Why do Olympians bite their medals? Reason athletes pose with Olympic gold, silver and bronze medals in Tokyo

The iconic pose has been used by athletes like Thomas Pidcock, Usain Bolt and Simone Biles

Winning an Olympic medal is the ultimate goal for the athletes competing at the games - and a common pose after doing so is that of the winners biting their medals.

You’ve likely seen pictures of elite athletes like Thomas Pidcock, Usain Bolt and Simone Biles pretending to take a bite out of their medals.

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But why has the act of biting a medal become so commonplace amongst Olympic athletes? This is what you need to know.

Posing with their medal between their teeth is an iconic one used by many athletes (Photo: Alex Livesey/Patrick Smith/Michael Steele/Getty Images)

Why do Olympic athletes bite their medals?

This is actually a question that the official Olympics website set out to answer.

It explains: “History says that, during the early days, traders bit their gold coins to check its authenticity when the precious metal was used as a form of currency.

“Gold is a soft metal which dents under slight stress and leaves a mark when gnawed.”

However, it’s pretty safe to say that Olympic athletes aren’t really checking the authenticity of their medals when posing for photos after their win.

Additionally, the International Olympic Committee (IOC) actually stopped awarding pure gold medals in 1912.

So what’s the real reason? It’s because photographers ask them to do it.

Speaking to CNN, David Wallechinsky, President of the International Society of Olympic Historians, said: “It’s become an obsession with the photographers.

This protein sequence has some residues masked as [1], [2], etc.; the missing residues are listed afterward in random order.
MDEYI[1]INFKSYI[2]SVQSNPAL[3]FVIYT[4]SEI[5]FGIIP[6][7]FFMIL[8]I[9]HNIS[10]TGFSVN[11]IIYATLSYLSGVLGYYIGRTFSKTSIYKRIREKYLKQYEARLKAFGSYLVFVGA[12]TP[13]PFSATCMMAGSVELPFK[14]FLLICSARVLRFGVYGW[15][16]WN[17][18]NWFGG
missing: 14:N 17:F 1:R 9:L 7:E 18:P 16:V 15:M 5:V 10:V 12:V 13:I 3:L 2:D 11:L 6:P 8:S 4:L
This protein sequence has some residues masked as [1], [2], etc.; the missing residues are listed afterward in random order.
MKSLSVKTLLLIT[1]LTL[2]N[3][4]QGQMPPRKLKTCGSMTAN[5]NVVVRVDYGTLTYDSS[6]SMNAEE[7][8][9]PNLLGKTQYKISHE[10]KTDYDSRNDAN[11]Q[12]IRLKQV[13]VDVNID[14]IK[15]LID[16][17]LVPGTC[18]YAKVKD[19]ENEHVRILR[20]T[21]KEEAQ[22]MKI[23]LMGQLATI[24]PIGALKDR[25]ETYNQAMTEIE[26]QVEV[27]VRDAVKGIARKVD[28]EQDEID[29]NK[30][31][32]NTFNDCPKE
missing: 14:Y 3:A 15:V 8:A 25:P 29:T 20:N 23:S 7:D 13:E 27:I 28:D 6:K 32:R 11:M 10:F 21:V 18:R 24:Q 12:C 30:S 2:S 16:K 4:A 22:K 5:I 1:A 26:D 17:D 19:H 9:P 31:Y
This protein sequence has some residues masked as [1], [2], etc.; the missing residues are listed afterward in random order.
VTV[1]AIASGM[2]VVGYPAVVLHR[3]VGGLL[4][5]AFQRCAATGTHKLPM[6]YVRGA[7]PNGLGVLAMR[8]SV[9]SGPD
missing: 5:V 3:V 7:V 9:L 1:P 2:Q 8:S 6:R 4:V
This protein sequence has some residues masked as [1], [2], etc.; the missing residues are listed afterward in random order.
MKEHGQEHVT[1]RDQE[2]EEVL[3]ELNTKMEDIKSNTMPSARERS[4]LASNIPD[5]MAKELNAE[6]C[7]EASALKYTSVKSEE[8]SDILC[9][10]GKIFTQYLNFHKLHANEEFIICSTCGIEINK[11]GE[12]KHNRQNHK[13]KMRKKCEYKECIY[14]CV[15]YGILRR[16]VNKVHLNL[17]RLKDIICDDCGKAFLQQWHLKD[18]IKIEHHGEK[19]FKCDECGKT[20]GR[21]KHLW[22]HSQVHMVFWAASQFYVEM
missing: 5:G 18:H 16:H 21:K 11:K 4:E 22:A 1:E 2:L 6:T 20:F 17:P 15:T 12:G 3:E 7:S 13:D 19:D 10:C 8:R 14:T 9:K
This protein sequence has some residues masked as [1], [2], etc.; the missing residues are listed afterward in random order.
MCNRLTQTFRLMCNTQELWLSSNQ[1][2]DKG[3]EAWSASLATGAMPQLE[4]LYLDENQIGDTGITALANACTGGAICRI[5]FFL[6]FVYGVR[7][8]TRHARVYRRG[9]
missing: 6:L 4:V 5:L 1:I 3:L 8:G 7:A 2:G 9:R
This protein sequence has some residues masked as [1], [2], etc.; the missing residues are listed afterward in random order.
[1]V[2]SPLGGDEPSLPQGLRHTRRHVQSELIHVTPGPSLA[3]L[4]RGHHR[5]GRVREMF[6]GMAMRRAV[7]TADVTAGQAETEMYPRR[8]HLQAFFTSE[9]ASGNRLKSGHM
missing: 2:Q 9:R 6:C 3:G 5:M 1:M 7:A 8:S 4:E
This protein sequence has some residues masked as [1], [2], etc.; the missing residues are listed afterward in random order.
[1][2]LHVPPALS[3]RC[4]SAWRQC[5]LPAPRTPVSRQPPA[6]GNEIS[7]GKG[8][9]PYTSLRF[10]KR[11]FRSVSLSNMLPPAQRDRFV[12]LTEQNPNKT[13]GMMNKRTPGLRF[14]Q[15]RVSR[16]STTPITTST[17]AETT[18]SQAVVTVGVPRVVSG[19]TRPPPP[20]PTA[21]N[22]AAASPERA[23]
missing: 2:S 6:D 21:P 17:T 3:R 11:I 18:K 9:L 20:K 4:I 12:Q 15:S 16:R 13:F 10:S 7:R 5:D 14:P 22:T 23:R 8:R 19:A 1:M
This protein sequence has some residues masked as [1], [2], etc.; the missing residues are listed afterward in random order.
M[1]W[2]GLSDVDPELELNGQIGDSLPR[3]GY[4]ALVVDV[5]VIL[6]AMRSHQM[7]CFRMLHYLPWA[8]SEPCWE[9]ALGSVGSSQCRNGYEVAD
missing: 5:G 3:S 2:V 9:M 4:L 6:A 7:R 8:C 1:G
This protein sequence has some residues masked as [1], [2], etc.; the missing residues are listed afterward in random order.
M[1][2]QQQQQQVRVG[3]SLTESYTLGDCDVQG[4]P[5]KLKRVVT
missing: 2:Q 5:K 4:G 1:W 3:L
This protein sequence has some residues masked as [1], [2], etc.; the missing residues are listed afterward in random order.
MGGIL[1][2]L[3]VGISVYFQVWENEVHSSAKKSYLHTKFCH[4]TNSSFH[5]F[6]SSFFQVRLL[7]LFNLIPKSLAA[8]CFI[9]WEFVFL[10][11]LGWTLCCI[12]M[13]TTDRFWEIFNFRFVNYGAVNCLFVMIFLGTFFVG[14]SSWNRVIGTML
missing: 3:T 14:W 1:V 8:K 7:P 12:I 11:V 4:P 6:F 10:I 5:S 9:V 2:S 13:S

“I think they look at it as an ionic shot, as something that you can probably sell. I don’t think it’s something the athletes would probably do on their own.”

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What are Olympic medals made of?

The Olympic medals are one of the most iconic parts of the games, with athletes from over 200 countries competing to claim one of their own.

Medals have been issued at every event at the Olympics since the St Louis Olympics in 1904.

Until 1912, the gold medals were made of solid gold, however that is no longer the case.

Now Olympic gold medals are made largely from silver - at least 92.5 per cent, according to the IOC, with six grams of gold.

The silver medal is also made from 92.5 per cent silver, and the bronze medal is made with 92.5 per cent copper, 0.5 per cent tin and 2.5 per cent zinc.

The 2020 Tokyo Olympic medals are particularly unique, as they are a product of the Tokyo 2020 Medal Project, which saw the collection of small electronic devices such as used mobile phones from all over Japan to produce the Olympic and Paralymic medals.

In the two years between April 2017 and March 2019, 100 per cent of the metals required to make the, approximately, 5,000 gold, silver and bronze medals were extracted from these small electronic devices.

The Olympics site says: “Every single medal to be awarded to athletes during the Tokyo 2020 Games is made from recycled metals.

“We are grateful for everyone’s cooperation on this project. We hope that our project of recycling small consumer electronics and our efforts to contribute to an environmentally friendly and sustainable society will form part of the legacy of the Tokyo 2020 Games.”